Teaching with Stamps: Primary resources for teaching America’s history and heritage.
Founded in March of 1906, the National Collegiate Athletic Association (NCAA) regulates, promotes, and organizes athletic programs and tournaments at American colleges and universities. Currently, 1,281 institutions belong to the NCAA, comprising over 400,000 student athletes. They are sorted into Division I, II, or III leagues, depending on the size of their athletic programs.
The NCAA organized its first men’s basketball tournament in 1939, when only eight teams competed, and Oregon – then known as the Tall Firs – took home the title. Since then, the tournament has expanded to include many more teams – and take tons more time. Informally known today as March Madness, this three-week championship series opens with the First Four – eight teams competing for one of the last four spots in the Conference – and ends with the Final Four games April 5th, leading to the championship game on April 7th. In a nod to fairness for all, every Tournament game is played in a neutral venue, so no team can claim a home court advantage.
The NCAA tournament pits 68 collegiate basketball teams against one another. The invited teams are announced on Selection Sunday and are organized regionally onto brackets. Selection Sunday sparks a spate of busy Bracketology across the nation – a practice where fans and professional-prognosticator-wannabes proclaim their predictions for the placement and outcomes of the various teams on the NCAA bracket. Thanks to Philadelphia native and college marketing director Joe Lunardi, bracketology has become a much-anticipated annual ritual for college basketball fans. Lunardi’s uncanny insight is evinced by his prediction of every single one of the 68 teams on the 2013 bracket. He has become so skilled at predicting the bracket in advance of Selection Sunday that he has come to be known as Joe Brackets. He even teaches a course in bracketology at St. Joseph’s College!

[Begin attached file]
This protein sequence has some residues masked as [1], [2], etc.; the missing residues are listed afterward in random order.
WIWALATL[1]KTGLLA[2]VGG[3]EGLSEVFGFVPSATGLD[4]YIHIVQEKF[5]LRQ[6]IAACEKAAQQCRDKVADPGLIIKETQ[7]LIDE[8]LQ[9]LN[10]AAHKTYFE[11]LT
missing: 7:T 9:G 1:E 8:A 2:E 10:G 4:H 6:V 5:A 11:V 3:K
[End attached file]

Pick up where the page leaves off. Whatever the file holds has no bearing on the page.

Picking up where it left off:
Much like fantasy football, bracketology generates buzz for the Tournament, encourages competitive forecasting amongst fevered fans, and offers an exciting diversion from the final days of a dreary winter.
March Madness Trivia
- UCLA has the most championships of any school, with 11 titles.
- Most of the schools invited to March Madness are from the “power six” conferences: the ACC, Big East, Big Ten, Big 12, Pac-12, and SEC. Northwestern, part of the Big Ten, is the only school from one of these conferences to never be invited to the tournament.
- In 1970, Austin Carr – a shooting guard for Notre Dame – scored 61 points in a first-round game against Ohio. This record for most points scored in a game has yet to be beaten.
- Like many American institutions, some NCAA teams refused to integrate until well into the 1960s. In 1966, Texas Western (UTEP) became the first team with an all-black starting line-up to win the championship. They beat Kentucky, whose coach allegedly asked newspapers to put an asterisk by white players’ names so he’d know whom to recruit.
- At the end of each season, the NCAA’s selection committee announces its seeds: teams that have ranked high enough to be strategically “planted” on the bracket. Teams are seeded in one of 16 groups, with number 1 seeds ranking the highest. Number 1 seeds are typically arranged so that they won’t play each other until later in the tournament.
- Number 16 seeds have lost all 112 times they’ve been matched against a Number 1 seed.
- 2008’s March Madness was the only one of its kind to see all four Number 1 seeds – Kansas, UCLA, Memphis, and North Carolina – advance to the Final Four.
- In 1985, Villanova – a Number 8 seed – became the lowest seed to win the whole tournament. Only three Number 11 seeds (LSU in ’86, George Mason in ’06, and VCU in ’11) have ever made it to the Final Four.
- President Barack Obama is a known sports fan and regularly fills out a March Madness bracket with his predictions. In 2009, he correctly predicted the tournament champion: North Carolina.